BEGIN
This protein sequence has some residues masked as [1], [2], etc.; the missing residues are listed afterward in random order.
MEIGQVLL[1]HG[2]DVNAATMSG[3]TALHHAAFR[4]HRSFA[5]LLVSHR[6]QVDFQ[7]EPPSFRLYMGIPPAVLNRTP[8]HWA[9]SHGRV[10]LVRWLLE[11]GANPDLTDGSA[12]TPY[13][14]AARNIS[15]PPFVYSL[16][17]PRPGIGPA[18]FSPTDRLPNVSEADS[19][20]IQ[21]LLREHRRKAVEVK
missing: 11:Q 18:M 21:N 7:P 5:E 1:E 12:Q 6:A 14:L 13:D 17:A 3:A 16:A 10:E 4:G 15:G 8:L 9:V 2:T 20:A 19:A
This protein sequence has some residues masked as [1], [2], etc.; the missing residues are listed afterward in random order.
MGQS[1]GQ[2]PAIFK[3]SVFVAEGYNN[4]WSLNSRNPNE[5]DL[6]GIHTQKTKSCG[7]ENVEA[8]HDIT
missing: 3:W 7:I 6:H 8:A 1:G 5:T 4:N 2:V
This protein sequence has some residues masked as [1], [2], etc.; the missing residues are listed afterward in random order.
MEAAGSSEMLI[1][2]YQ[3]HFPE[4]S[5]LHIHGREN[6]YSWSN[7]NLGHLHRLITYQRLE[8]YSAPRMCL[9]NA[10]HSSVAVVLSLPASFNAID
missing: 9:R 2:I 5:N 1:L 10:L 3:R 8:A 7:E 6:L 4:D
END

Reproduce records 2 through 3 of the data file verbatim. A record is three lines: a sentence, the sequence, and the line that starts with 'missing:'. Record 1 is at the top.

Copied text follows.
This protein sequence has some residues masked as [1], [2], etc.; the missing residues are listed afterward in random order.
MGQS[1]GQ[2]PAIFK[3]SVFVAEGYNN[4]WSLNSRNPNE[5]DL[6]GIHTQKTKSCG[7]ENVEA[8]HDIT
missing: 3:W 7:I 6:H 8:A 1:G 5:T 4:N 2:V
This protein sequence has some residues masked as [1], [2], etc.; the missing residues are listed afterward in random order.
MEAAGSSEMLI[1][2]YQ[3]HFPE[4]S[5]LHIHGREN[6]YSWSN[7]NLGHLHRLITYQRLE[8]YSAPRMCL[9]NA[10]HSSVAVVLSLPASFNAID
missing: 9:R 2:I 5:N 1:L 10:L 3:R 8:A 7:E 6:L 4:D